September 17, 2019
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  • 8:02 pm CSUDH President Parham Announces Cancer Diagnosis
  • 9:47 am CSUDH Art Professor’s 20-Year Journey Results in First Local Showing of Film
  • 9:13 pm Free Speech or Free Hate area?
  • 9:08 pm CSUDH’s Best & Brightest Shine at Student Research Day
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  • 12:37 pm When Dr. Davis speaks, Toros Pay Close Attention
  • 3:38 pm Investing in the Future: Dr. Thomas A. Parham Reflects on the Past Eight Months and Contemplates​ the University’s Future
  • 3:24 pm Green Olive to Open By End of Feb; Starbucks Not Until Fall
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  • 2:54 pm The Other Route in Professional Sports
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By Kelsey Reichmann 
Editor-in-Chief

In parts 1 and 2  of our three-part series on faculty, The Bulletin looked into tenure density at this university in regard to the relatively low number of tenured professors compared to adjunct faculty.  In part 3, we turn our focus to those faculty members who are on the track to become tenured, and how research plays such a critical role in achieving that status. (Disclaimer: The tenure track process varies from university to university, college to college, and department to department. The information provided in this article relates specifically to CSUDH and the departments of the professors interviewed.)

So you say you want a revolution? Well, if you’re a college student in 2019 you’re in the middle of one.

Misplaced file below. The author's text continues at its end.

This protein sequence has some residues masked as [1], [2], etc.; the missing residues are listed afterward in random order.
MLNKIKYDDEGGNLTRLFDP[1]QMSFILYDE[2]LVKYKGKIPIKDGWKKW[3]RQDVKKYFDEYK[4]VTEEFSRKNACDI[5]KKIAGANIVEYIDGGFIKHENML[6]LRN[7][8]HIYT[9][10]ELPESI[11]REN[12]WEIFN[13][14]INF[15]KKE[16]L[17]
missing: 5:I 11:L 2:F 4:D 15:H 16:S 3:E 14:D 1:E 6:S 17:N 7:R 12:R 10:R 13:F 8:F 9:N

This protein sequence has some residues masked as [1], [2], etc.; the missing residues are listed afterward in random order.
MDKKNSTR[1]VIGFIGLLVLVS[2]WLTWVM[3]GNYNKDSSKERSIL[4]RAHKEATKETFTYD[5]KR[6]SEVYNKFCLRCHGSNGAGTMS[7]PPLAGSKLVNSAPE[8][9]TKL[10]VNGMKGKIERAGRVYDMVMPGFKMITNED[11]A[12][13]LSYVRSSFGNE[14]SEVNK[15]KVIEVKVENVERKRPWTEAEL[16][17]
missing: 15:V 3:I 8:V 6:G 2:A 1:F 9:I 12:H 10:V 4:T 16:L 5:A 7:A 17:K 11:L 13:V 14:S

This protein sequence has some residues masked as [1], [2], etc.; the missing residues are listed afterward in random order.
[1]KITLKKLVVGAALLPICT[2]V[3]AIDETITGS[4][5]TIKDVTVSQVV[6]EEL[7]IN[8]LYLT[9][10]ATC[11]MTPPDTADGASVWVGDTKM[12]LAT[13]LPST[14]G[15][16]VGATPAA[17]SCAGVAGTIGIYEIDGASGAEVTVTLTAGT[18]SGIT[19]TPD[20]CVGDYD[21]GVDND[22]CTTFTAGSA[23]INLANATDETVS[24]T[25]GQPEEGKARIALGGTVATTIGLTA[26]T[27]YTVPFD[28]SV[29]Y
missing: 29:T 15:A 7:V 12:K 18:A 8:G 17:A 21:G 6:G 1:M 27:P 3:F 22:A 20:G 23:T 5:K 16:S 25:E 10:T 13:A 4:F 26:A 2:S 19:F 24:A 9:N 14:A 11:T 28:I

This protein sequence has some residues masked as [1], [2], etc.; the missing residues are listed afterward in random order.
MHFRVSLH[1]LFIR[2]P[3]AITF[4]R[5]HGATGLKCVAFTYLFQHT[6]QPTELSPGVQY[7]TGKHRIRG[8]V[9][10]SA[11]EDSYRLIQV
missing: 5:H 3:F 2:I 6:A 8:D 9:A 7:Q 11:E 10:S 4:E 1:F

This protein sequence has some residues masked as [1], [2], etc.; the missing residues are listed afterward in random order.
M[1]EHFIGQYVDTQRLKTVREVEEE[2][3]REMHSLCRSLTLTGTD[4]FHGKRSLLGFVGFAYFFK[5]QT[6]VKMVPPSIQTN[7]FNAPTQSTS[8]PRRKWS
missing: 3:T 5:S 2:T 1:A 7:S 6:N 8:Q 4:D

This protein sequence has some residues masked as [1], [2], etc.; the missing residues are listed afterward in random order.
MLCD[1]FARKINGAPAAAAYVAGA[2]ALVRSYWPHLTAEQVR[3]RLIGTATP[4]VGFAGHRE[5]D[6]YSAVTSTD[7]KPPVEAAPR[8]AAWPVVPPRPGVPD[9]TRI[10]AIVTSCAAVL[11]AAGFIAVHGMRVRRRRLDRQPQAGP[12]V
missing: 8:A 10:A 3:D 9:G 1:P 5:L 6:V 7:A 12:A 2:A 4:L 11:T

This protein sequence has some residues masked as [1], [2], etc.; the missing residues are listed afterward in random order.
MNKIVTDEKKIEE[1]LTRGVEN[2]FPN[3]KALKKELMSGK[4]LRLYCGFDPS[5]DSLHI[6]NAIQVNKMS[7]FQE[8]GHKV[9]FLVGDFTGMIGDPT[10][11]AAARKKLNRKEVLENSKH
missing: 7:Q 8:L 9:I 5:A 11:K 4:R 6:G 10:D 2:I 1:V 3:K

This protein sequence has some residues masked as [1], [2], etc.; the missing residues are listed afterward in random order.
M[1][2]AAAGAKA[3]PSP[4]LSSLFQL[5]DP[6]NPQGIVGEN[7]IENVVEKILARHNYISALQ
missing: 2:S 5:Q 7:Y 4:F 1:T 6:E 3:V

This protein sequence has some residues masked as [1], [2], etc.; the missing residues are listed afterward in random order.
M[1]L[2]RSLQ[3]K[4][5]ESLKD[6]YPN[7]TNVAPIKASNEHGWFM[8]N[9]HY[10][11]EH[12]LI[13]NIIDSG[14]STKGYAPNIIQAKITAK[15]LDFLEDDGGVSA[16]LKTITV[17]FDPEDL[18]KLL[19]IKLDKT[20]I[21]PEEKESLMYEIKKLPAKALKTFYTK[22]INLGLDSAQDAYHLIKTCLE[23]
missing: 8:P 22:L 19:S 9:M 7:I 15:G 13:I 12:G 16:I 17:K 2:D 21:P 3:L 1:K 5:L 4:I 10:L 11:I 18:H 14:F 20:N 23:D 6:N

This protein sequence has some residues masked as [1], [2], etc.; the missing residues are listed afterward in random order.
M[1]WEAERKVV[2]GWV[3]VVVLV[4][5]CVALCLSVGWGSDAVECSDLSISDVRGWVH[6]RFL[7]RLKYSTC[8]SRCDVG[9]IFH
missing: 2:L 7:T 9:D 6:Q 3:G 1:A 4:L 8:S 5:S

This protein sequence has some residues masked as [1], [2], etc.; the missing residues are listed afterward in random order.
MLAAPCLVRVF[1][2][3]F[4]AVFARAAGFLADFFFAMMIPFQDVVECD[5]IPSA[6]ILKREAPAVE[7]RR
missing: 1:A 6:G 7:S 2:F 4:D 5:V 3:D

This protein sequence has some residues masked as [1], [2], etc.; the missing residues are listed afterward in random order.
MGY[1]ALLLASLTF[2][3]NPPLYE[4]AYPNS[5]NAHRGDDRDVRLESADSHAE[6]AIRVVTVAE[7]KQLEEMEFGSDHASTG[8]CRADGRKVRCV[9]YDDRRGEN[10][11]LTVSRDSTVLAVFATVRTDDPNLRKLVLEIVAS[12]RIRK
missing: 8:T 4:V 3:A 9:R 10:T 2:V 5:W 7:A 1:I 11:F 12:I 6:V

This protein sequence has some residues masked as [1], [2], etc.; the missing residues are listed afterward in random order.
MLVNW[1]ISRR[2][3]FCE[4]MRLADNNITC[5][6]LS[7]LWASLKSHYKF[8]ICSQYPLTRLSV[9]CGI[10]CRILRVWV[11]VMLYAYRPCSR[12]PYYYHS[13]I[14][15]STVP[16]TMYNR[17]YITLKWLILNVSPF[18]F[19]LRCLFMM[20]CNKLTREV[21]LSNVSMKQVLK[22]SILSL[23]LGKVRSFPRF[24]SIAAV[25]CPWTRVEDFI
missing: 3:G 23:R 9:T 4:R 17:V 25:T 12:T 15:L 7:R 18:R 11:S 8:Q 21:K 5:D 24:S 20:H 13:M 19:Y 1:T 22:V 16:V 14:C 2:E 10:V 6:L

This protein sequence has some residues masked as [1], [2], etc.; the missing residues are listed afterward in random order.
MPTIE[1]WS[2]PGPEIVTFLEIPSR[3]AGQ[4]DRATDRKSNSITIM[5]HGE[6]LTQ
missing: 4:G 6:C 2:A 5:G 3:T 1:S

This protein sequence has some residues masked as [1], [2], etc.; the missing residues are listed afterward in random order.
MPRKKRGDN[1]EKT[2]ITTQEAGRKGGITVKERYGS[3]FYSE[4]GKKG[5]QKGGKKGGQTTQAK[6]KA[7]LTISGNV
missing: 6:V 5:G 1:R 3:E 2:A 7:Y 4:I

Actually two long ones. The first is “massification,” or increased access worldwide to higher education for the masses, a relatively recent development in higher education; the second is research, as “with the arrival of the global knowledge economy, universities now compete globally in any given field of study,” according to an August 2016 article on www.smu.edu. Universities have been “the source of research for more than 200 years and need to continue as such,” Philip Altbach is quoted in that article saying. ”They are the only societal institutions that will carry out basic research, and they  need to be supported by the government accordingly.”

That academic research (the kind of stuff that most undergraduates are only exposed to when they are forced to use scholarly journals as a reference in research papers) is carried out, for the most part, by tenured professors. Depending on whether the university is research oriented—many UC campuses are considered R1, or among the highest research activity—or teaching oriented–as most CSUs, including CSUDH are–those tenured professors are required to engage in research as much, if not more, than they are required to teach in the classroom.

“The ability to teach undergrads is rarely valued at research universities and even the rare professors who would like to be superb teachers do not receive the training to do so,” Lynn O’Shaughnessy, a nationally recognized college expert, and higher-ed journalist, wrote on her website, The College Solution.

But here’s the possible conflict at a school such as ours.

CSUDH is a teaching-oriented institution in which, if they like, tenured professors can engage in research. But in order to become tenured, and to garner all the other benefits that go with it (i.e., academic freedom, relative safety in terms of employment, higher salaries) those on the track to become tenured MUST engage in research; in fact, it is equally important, if not more important, than anything else in the seven-year process called “tenure track.”

And at what point, if any,  does the research component for those seeking tenure at a school like ours begin adversely affecting the students who are there to learn?

The tenure-track process is typically a seven-year process in which professors must complete a series of tasks in order to receive tenure. Professors who receive tenure appointments have a permanent position for life and can only be terminated under extreme circumstances.